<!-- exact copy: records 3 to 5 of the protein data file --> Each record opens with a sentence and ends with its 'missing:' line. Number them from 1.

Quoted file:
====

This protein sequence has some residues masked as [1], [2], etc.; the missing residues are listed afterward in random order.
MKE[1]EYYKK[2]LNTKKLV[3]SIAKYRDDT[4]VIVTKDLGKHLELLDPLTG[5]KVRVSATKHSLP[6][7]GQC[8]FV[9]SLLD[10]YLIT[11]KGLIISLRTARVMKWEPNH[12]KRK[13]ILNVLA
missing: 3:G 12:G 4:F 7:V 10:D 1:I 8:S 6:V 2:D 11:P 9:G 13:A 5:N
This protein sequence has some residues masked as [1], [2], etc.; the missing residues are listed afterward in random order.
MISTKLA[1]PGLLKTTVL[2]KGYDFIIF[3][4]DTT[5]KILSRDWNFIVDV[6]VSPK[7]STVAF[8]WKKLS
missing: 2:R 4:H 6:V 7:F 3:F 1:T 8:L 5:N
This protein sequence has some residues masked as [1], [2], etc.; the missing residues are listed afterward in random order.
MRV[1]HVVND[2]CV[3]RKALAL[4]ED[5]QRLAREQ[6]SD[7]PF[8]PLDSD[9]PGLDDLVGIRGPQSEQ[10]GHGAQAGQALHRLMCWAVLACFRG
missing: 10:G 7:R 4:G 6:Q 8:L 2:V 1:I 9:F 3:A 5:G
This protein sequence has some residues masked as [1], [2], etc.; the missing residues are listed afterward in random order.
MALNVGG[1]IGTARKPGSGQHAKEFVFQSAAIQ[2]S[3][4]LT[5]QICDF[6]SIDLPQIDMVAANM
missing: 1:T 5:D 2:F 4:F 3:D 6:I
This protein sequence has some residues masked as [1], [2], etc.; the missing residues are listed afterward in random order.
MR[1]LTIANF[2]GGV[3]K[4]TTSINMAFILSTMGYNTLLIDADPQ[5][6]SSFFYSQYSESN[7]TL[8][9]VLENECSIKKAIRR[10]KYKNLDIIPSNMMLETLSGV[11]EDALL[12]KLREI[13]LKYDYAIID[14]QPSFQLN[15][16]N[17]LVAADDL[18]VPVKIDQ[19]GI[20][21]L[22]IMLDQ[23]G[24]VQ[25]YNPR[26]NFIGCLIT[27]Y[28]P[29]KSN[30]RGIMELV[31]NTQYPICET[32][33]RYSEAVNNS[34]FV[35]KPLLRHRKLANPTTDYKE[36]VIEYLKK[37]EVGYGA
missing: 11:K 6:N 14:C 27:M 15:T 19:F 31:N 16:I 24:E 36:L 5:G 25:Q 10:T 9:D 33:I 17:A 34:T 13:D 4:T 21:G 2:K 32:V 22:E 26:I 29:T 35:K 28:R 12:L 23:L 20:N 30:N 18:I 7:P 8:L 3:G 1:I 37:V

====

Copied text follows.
This protein sequence has some residues masked as [1], [2], etc.; the missing residues are listed afterward in random order.
MRV[1]HVVND[2]CV[3]RKALAL[4]ED[5]QRLAREQ[6]SD[7]PF[8]PLDSD[9]PGLDDLVGIRGPQSEQ[10]GHGAQAGQALHRLMCWAVLACFRG
missing: 10:G 7:R 4:G 6:Q 8:L 2:V 1:I 9:F 3:A 5:G
This protein sequence has some residues masked as [1], [2], etc.; the missing residues are listed afterward in random order.
MALNVGG[1]IGTARKPGSGQHAKEFVFQSAAIQ[2]S[3][4]LT[5]QICDF[6]SIDLPQIDMVAANM
missing: 1:T 5:D 2:F 4:F 3:D 6:I
This protein sequence has some residues masked as [1], [2], etc.; the missing residues are listed afterward in random order.
MR[1]LTIANF[2]GGV[3]K[4]TTSINMAFILSTMGYNTLLIDADPQ[5][6]SSFFYSQYSESN[7]TL[8][9]VLENECSIKKAIRR[10]KYKNLDIIPSNMMLETLSGV[11]EDALL[12]KLREI[13]LKYDYAIID[14]QPSFQLN[15][16]N[17]LVAADDL[18]VPVKIDQ[19]GI[20][21]L[22]IMLDQ[23]G[24]VQ[25]YNPR[26]NFIGCLIT[27]Y[28]P[29]KSN[30]RGIMELV[31]NTQYPICET[32][33]RYSEAVNNS[34]FV[35]KPLLRHRKLANPTTDYKE[36]VIEYLKK[37]EVGYGA
missing: 11:K 6:N 14:C 27:M 15:T 19:F 31:N 16:I 24:E 36:L 5:G 25:Q 10:T 9:D 33:I 17:A 34:T 13:D 4:T 21:G 2:K 32:V 22:E 26:I 29:T 35:K 28:R 12:L 23:L 20:N 30:N 18:I 7:P 8:L 3:G 1:I 37:V